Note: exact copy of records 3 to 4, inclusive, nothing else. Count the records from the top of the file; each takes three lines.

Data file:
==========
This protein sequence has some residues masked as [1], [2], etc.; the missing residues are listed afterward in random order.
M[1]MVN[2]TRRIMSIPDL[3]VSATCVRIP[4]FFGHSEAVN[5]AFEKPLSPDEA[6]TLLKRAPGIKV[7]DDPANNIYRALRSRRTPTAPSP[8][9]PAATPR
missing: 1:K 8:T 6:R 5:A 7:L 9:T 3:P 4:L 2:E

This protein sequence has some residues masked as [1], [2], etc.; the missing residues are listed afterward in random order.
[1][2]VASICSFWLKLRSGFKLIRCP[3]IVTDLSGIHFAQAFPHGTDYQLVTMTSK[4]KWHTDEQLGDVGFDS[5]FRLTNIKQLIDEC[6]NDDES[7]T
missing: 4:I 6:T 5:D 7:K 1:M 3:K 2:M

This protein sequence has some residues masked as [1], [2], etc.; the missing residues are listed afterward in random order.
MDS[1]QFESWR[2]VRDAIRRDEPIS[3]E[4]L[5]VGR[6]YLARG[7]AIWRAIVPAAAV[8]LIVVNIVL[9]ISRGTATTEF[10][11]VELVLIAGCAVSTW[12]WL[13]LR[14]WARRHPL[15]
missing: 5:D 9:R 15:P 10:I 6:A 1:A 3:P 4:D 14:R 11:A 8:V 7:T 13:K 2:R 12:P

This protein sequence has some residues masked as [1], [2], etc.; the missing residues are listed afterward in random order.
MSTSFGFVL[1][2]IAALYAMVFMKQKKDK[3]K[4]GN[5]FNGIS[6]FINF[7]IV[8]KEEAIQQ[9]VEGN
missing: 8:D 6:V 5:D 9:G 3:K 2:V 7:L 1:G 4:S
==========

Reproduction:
This protein sequence has some residues masked as [1], [2], etc.; the missing residues are listed afterward in random order.
MDS[1]QFESWR[2]VRDAIRRDEPIS[3]E[4]L[5]VGR[6]YLARG[7]AIWRAIVPAAAV[8]LIVVNIVL[9]ISRGTATTEF[10][11]VELVLIAGCAVSTW[12]WL[13]LR[14]WARRHPL[15]
missing: 5:D 9:R 15:P 10:I 6:A 1:A 3:P 4:D 14:R 11:A 8:V 7:T 13:K 2:R 12:P

This protein sequence has some residues masked as [1], [2], etc.; the missing residues are listed afterward in random order.
MSTSFGFVL[1][2]IAALYAMVFMKQKKDK[3]K[4]GN[5]FNGIS[6]FINF[7]IV[8]KEEAIQQ[9]VEGN
missing: 8:D 6:V 5:D 9:G 3:K 2:V 7:L 1:G 4:S